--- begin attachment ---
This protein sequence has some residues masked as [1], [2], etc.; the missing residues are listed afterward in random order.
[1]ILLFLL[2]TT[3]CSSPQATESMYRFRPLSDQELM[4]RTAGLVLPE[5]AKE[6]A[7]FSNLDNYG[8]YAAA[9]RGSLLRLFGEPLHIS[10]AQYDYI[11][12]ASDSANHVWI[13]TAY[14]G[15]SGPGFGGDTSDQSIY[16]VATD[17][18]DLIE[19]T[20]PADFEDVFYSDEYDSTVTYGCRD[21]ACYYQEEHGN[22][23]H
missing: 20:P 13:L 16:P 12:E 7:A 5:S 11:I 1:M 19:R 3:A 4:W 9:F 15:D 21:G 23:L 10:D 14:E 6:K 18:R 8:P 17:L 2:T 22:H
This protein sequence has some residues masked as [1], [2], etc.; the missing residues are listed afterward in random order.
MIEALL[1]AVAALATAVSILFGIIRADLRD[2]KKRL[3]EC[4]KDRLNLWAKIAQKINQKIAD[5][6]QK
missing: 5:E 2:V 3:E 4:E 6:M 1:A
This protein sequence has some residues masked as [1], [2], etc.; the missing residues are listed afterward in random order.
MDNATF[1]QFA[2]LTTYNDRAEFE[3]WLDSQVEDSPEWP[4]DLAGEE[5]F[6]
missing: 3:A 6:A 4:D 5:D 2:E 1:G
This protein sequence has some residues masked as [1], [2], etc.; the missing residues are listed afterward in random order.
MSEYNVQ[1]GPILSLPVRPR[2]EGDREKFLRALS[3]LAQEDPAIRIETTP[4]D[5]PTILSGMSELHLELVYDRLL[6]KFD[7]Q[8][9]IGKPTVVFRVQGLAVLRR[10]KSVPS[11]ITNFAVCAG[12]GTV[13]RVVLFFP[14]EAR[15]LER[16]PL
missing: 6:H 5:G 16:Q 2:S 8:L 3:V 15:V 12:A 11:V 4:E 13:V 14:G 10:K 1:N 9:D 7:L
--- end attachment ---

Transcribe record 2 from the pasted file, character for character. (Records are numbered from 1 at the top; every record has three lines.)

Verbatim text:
This protein sequence has some residues masked as [1], [2], etc.; the missing residues are listed afterward in random order.
MIEALL[1]AVAALATAVSILFGIIRADLRD[2]KKRL[3]EC[4]KDRLNLWAKIAQKINQKIAD[5][6]QK
missing: 5:E 2:V 3:E 4:E 6:M 1:A